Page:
I had to wait until I left college, after my sophomore year, before i saw my first live dance performance. Not that I had any awareness of waiting. The primary stage for my physical expression until just about that time had been the hockey rink, where that year I had skated an erratic center for the Fordham junior varsity.
Still undecided on an academic major, I decided to take a sabbatical. I fell in love over the following summer with an RPI architecture undergrad who dragged me to see a traveling show featuring stars of the Bolshoi Ballet. The next performance we attended included Alvin Ailey’s "The River"; music composed by Duke Ellington, and the die was cast. Eventually, I lost the girl, but gained a world.
At right: Caitlin Conlon & Jacob Warren in Christopher d'Amboise's "Opus 81" at Marymount Manhattan
photo by Rosalie O'Connor
Dance in an academic setting became a staple of the next half-decade of my life. I ultimately left Fordham, abandoning my quest for an Urban Studies degree, to begin serious study at the Alvin Ailey American Dance Center. At the end of another summer, I landed back in Providence, RI, where the lost romance had begun. There I joined the RIC Dance Company, found myself awarded a series of dance scholarships, and eventually finished a self-designed degree in Dance and Dance Criticism, only the second dance degree (by five months) ever conferred by the College.
So, when I began this blog at the beginning of April, the cruelest month, it seemed appropriate to go back to school. Four viewings of the NYU’s Second Avenue Dance Company’s “Retro” Spring show at Tisch School of the Arts made me curious as to what else might be out there. I began my Dantean descent into college concert dance as presented in rings around the city of Dis, 2009, serving as my own Virgil.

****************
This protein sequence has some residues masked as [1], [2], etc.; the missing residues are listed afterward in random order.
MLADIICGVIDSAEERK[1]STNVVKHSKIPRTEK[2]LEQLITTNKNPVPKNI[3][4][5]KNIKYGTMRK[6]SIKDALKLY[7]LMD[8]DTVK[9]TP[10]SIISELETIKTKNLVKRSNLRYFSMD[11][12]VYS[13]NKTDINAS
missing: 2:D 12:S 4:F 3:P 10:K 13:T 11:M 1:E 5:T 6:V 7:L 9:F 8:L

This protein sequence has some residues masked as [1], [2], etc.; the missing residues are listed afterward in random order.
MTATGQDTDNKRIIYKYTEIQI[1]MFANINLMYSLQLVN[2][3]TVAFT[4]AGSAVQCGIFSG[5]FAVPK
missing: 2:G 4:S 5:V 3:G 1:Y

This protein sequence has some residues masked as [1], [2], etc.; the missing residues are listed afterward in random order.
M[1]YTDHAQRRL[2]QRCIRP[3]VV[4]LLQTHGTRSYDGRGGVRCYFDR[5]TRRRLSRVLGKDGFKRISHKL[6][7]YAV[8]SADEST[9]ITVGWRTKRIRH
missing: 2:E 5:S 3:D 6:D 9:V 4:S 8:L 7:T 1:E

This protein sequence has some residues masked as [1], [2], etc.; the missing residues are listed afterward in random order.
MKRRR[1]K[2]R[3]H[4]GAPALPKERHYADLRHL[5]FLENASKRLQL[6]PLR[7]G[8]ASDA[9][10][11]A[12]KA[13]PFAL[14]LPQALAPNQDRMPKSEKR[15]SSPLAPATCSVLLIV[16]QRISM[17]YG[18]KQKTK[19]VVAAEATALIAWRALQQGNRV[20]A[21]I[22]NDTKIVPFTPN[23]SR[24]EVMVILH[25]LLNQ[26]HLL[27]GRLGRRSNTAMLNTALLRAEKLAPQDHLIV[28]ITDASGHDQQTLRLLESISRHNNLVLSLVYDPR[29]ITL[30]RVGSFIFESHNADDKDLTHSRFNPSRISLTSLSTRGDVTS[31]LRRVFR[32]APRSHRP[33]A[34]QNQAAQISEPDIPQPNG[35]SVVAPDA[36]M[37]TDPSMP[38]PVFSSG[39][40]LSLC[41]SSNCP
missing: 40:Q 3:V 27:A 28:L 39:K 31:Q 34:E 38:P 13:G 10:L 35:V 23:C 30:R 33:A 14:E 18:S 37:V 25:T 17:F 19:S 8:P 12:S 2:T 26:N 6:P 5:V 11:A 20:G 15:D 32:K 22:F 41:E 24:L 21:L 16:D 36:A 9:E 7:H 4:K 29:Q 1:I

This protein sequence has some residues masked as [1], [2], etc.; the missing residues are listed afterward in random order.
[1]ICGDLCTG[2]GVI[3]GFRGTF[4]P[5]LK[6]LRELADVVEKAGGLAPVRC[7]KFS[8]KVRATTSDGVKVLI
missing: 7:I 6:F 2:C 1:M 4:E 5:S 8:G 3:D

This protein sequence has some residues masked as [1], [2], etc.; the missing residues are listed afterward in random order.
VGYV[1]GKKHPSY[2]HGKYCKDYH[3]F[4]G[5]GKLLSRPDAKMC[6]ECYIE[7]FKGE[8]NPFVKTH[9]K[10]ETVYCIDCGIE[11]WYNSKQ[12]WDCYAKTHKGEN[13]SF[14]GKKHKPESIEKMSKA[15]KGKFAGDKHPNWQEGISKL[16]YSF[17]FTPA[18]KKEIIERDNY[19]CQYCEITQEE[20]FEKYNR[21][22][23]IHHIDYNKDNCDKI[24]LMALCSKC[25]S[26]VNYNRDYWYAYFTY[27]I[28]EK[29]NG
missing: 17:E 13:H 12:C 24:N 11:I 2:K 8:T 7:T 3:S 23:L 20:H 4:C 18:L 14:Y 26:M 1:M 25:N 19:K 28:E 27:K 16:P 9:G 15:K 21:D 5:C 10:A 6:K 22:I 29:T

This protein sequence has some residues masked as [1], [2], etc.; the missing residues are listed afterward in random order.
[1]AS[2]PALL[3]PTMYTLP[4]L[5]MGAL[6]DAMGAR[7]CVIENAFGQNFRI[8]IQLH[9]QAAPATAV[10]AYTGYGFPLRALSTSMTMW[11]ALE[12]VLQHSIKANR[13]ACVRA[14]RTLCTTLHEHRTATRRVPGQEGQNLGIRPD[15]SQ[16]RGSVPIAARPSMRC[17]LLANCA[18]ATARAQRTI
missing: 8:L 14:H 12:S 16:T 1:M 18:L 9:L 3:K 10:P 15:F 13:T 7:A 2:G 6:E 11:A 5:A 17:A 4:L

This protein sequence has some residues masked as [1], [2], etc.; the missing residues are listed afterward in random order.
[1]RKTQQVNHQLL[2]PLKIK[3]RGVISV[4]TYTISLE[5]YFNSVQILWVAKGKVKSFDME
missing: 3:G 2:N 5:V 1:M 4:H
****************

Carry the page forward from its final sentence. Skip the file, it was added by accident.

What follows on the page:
But the subway ferried me uptown, and I arrived one May night at The Alvin Ailey “Citigroup” Theater to see the Eugene Lang College of the New School’s Spring Dance Performance. A few nights later, the steel snake carried me up the East Side to Marymount Manhattan to take in that school's Spring Repertoire concert.
In both cases I found houses full of receptive and supportive friends and family, faculty and staff with an allegiance to the dancers onstage. Both concerts featured a few dancers whose artistry and charisma in performance made them stand out. Each program included a different piece by Takehiro Ueyama, as well as its own unique choreographic offering created by one other artist from among the group of dancemakers whose collaborations with the Tisch dancers I had seen weeks earlier. And each offered a vision of the place of concert dance, dance training and dance literacy distinctive from the conservatory model exemplified by schools such as Tisch.
The Lang showcase greeted its audience with one of the most interesting and beautifully produced program booklets I have ever seen. An opening page juxtaposed a long paragraph about “Dance at the New School in the 1930’s” with one describing the approach to “Dance at Lang Today.” The following five pages related to the William Forsythe “residency” which enabled Forsythe company alumni Jill Johnson and Mario Zambrano to create, in collaboration with the Lang dancers, “27 for 17,” the concert’s closing work. The last two of these pages simply list Forsythe’s honors and awards from 1986 through 2008. If you have to fork over a Lang tuition, I guess you had better be impressed.